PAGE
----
*Ok, you’re correct in saying it hasn’t won any awards. However, my partner is an actual fully-fledged chef and my son eats it time after time without any complaints. In fact, he always says it’s “lishous” (delicious for the non-baby-talkers). So actually it’s better than any other award winning pasta. Fact. On with the show…
Welcome everyone to the first in what I’m calling the ‘Fussy eats’ series, aimed at parents who struggle to get the good stuff into their little ones’ diets. By good stuff, I of course mean fruit and vegetables! I’m not claiming to be a nutritional expert, a good cook by any means, or great with encouraging my son to eat. In fact, this pasta is one of about 4 things he will happily consume. I’m just here to let you know my tricks on preventing scurvy in my toddler. Don’t ya hate it when that happens.
1. Knife skills
As mentioned, my partner – when he possesses the patience of a saint – teaches me the way around the kitchen. Before I met him almost 6 years ago, I knew nothing. One time I tried to warm up spaghetti hoops in the microwave for all of 30 seconds and wondered why they weren’t hot on my burnt and butchered toast. Lovely.
Don’t be scared of big, sharp knives. A sharp knife is a safe knife. Easier said than done; when I saw Mr A’s knife collection, I simply referred to them all as machetes . However, bar the tears, I can happily (and quite quickly) dice an onion with the biggest knife in the draw.
For my batch pasta, I use a carton/tin of chopped tomatoes, a whole red onion, most of or all of a bell pepper – all dependent on size and what I fancy, really – and a whole carrot. I chop everything up as finely as possible, so if you’re not confident with a knife, practice with this dish! You’ll soon be confident once you know the veg is well hidden.
2. Choice of pasta
Choice of pasta is incredibly important in our house. N will only really eat fusilli, which is great, but with this dish you want to be steering toward pastas that hold a lot of the ragu, hence conceal the vegetables. Penne and rigatoni work well, too, especially for little hands exploring the use of cutlery. The bigger and more twisty, the better. Steer clear of spaghetti or tagliatelle as there’s nowhere to hide! Slip central!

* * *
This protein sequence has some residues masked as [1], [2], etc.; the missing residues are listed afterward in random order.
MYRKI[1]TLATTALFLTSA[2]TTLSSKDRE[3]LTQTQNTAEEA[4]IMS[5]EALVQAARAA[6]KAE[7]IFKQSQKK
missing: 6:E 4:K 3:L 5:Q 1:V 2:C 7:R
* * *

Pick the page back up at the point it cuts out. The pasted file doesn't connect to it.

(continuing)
If pasta is bland then nevermind the child, I won’t like it either. Salt and pepper just won’t do. I love to experiment and usually throw in oregano (fave), rosemary and thyme at a minimum. As I use beef mince in our sauce, throughout the cooking process I’ll grind in black pepper around 3 times – once when the meat is browning, then when I add in all the other dried herbs (after the tomatoes), and finally just before serving.
Today, as we’re out of most herbs, I used thyme, All Purpose and garlic powder. Failing kids eating their veggies, herbs and spices are extremely beneficial! I love to use garlic in most of N’s food because I know just how beneficial it is to his health.
So, up to this point we have: fried off the mince (or other substitute you usually use) along with the onions; added other veggies once the meat is browned and softened those for a few minutes; added chopped or plum tomatoes – or even fresh if you’re feeling fancy (fresh taste amazing); and we’ve added our choice of seasoning.
What’s next, I hear you desperately plead…
4. My secret ingredient
Ok, so not secret for much longer and actually a tip my mum taught me. I’ve never looked back!
Gravy granules. No, really.
I’m stating the obvious here, but there are loads of different varieties of gravy granules, so if you’re especially worried for example about the salt content, reduced salt granules could be your option! I don’t actually add any salt throughout the cooking process, so towards the end when I can see everything has softened, I pop in about a tablespoon of gravy granules to bring everything together. Why? They give the sauce a richer colour, they thicken the sauce so that there isn’t run-away veg and of course develop a more wholesome flavour!
5. Add pasta to the sauce… not the other way around
Another lesson I’ve been taught. I’m not sure why, but it works. The Jamie Oliver trick when he drains the pasta and keeps a little of the water to throw in? Do that, too. It prevents your pasta drying out.
Now I know a lot of us aim for el dente. It’s not my personal preference and in the grand scheme of getting your child to eat the veg, stodgy, soft, soggy, sticky – whatever you want to call it – pasta works. For us it works. It’s lishous.
There we have it; batch cooked, award winning pasta, which forces acceptable nutrition into my two year old’s body. Do let me know if you use any of these tips and if you have any tips for us! Anything at all – we’re all struggling out here!